By Iron Horse

I have decided to return to the country estate for my convalescence, dearest Mathilda, and should arrive there close behind this letter. I expect you to have a heaping plate of your famous lavender cookies ready for me when I arrive (get Harriet to help you if needed) and a pile of books picked out as I will immediately dragoon you into reading to me in the garden.

Do not tell mother I am coming as I would rather like to be a surprise (unless she was there when Carlton gave you this letter, in which case the jig is up.)

You will be proud to learn that I have been mentioned in dispatches, though I am only just hearing of it now as I was quite insensible while in hospital in France. There may even be a decoration to be had, perhaps even a VC, though of course one affects not to care about such things. The lads caught the worst of it as one might expect, but their morale is high, and should I be returned to the fighting I believe we may be done with this ugly business by winter.

See you soon, dearest sister.




I'd been born in a big hospital in downtown New York, just a few blocks from where my father worked in a building with a statue of a bull outside, but by the time I was eight he'd had his fill and we'd moved way the hell out into the country.

I hated it. The kids didn't know anything, there was nothing to do but wander, and I couldn't sleep at night for the quiet. I kept a shrine to city life on my nightstand: a subway token, arcade tickets, a copy of the Times comic section, and a candle.

I fantasized constantly that one day soon dad's work would call: there was some sort of finance emergency and they needed him to come back to put things right. But of course it never happened. That's how, eventually, I came to realize that my father wasn't really all that important.

Zombie Drabble #430 "Timberline"

It's been three… no, four days since I've seen a zombie, not even a hint of a whiff of a shadow of one. Not many people out here to turn in the first place, I suppose, and the ones that did probably followed their noses south months ago.

They don't do well in the cold, that much I know; it's why I'm headed North, up into where the grass gives way to snow and ice and even the pines shrink to nothing. I know how to fish, I can hunt, I can survive. I don't know if the world will.


You're a collector, isn't that what you said? I collect girls, pretty girls, I put them in a box, just to look at. You said there were dozens that you'd snatched over the years; I wondered why there weren't any screams or whimpers or panicked whispers, but having seen the statues, now I know.

They had to be pretty, right? They had to be pretty for you, that's why the mirror. You had to have them doll themselves up. Did any of them try this trick before me? How many got close?

Well now you're part of your collection. Enjoy.

Three Line Thursday: "Ejection Seat"

Ain’t nobody gonna tell me what to do no more.
Worked my ass off three solid months for that car.
I’m free. You all hear me, goddammit? I’m finally free.


"Where's Andie?"

"At the high school. She's got swimming."

"Swimming again? Is that every week?"

"Three times a week. Plus she goes on her own after school sometimes, sometimes even on the weekends. It's as if all she wants to do is spend time in the water. Can't keep her out of it." She sighed. "Girl has twenty-three swimsuits, Carla. Twenty-three. Can you imagine?"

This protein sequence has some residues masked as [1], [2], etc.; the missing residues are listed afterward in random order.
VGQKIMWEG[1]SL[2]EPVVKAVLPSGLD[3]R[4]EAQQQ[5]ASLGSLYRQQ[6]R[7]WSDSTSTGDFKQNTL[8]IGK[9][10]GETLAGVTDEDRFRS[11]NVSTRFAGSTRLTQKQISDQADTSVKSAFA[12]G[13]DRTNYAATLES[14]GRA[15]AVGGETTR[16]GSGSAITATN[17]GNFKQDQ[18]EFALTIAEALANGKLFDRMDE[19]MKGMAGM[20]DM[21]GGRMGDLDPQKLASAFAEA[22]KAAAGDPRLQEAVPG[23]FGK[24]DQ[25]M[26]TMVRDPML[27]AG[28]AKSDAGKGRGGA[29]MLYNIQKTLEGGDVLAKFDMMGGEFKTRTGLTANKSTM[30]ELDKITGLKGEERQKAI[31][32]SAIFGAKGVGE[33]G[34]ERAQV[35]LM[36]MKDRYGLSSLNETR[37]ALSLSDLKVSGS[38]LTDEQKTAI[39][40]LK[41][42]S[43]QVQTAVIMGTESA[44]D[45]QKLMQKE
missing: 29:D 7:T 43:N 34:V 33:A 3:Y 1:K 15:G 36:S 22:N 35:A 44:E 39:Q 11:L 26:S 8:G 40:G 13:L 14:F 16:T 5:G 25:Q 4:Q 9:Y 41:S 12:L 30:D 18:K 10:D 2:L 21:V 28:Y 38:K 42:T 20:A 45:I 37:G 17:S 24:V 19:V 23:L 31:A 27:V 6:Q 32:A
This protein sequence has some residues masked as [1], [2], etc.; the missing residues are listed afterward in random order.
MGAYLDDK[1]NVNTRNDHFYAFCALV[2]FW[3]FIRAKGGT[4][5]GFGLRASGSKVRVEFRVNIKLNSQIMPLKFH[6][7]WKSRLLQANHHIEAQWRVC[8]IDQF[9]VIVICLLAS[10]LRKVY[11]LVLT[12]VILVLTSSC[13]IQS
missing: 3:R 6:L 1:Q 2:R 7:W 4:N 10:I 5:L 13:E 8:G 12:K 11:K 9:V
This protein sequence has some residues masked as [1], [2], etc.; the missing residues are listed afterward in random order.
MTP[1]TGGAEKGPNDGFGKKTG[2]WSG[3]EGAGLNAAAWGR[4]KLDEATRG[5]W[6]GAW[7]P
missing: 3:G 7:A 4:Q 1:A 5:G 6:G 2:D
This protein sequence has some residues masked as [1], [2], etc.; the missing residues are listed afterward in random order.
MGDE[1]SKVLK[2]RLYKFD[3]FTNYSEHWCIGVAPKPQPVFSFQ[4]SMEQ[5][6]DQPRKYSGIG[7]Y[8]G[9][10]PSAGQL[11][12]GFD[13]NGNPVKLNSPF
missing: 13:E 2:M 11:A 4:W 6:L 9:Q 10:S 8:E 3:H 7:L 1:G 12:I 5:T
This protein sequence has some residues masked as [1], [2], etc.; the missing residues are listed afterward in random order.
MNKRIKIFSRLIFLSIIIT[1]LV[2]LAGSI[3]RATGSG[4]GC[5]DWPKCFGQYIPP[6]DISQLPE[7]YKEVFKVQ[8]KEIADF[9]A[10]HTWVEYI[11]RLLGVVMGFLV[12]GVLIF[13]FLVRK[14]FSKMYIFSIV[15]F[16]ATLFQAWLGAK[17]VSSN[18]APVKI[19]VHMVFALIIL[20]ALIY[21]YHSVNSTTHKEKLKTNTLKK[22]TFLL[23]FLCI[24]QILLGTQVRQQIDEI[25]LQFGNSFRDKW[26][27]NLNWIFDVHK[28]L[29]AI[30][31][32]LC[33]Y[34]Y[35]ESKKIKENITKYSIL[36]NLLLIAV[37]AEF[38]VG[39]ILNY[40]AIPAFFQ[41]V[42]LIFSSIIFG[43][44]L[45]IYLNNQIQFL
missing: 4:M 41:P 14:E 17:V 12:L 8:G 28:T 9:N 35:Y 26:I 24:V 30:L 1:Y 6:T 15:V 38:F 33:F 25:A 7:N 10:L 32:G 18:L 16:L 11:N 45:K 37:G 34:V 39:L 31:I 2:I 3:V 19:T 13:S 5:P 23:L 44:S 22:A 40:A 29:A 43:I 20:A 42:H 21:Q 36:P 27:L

"Maybe there's a boy."

"It's a girls' team."

"Well, they hang around, you know how they are. Like Bob used to hang around for you after band."

"Maybe. I mean she's certainly at an age where she should be dating."

"Or… Jeanie, maybe there's a girl."

There was a pause, and then a shrug. "Maybe. That'd be all right too."

"You're so modern."

"Well, really, Carla, I just want her to be happy; I only wish I could get her to be happy on dry land."

SF Drabble #462 "Collaborator"

"I'm trying to help you."

"You work for them."

"We all work for them. That's the way it is. Maybe it could have gone another way, but they're here now, and they're in charge, and if you want to earn work credits for food, you'll follow the rules."

"And if I don't?"

"I'll report you."

"Of course you will."

"If I don't, I lose my position, and my work credits, and I starve to death. I'm a couple years from making Class C, and if you think I'm letting you fuck that up for me, you're out of your mind."

SF Drabble #461 "Engineer"

Twenty years, then ding: you wake from hibernation, stretch, yawn, dispense yourself a cup of coffee and then start going through the graphs and charts and readouts and error dumps and false-color images the computer has accumulated while you've been asleep.

Everybody else is behind you, between the crew module and the drive section, still asleep, cargo. They'll stay that way until you get to Epsilon Eridani.

It's days or weeks getting through all the data, and then you're back into hibernation again. I'd tell you you're not awake long enough to feel lonely, but it'd be a goddamn lie.


She was called Mary Margaret, and she was your grandmother. You look like her, do you see, around the eyes and above the lips. You smile like she did, sometimes.

When she died I was given some of her things. The big painted platter that comes out at Christmas was hers, and the piano. There is some jewelry, but not much: a ring, a silver necklace, a few earrings.

And the housecoat. That housecoat. I remember curling up in her lap and falling asleep amidst the folds of it. It's hanging in my closet; it still smells of the sea.

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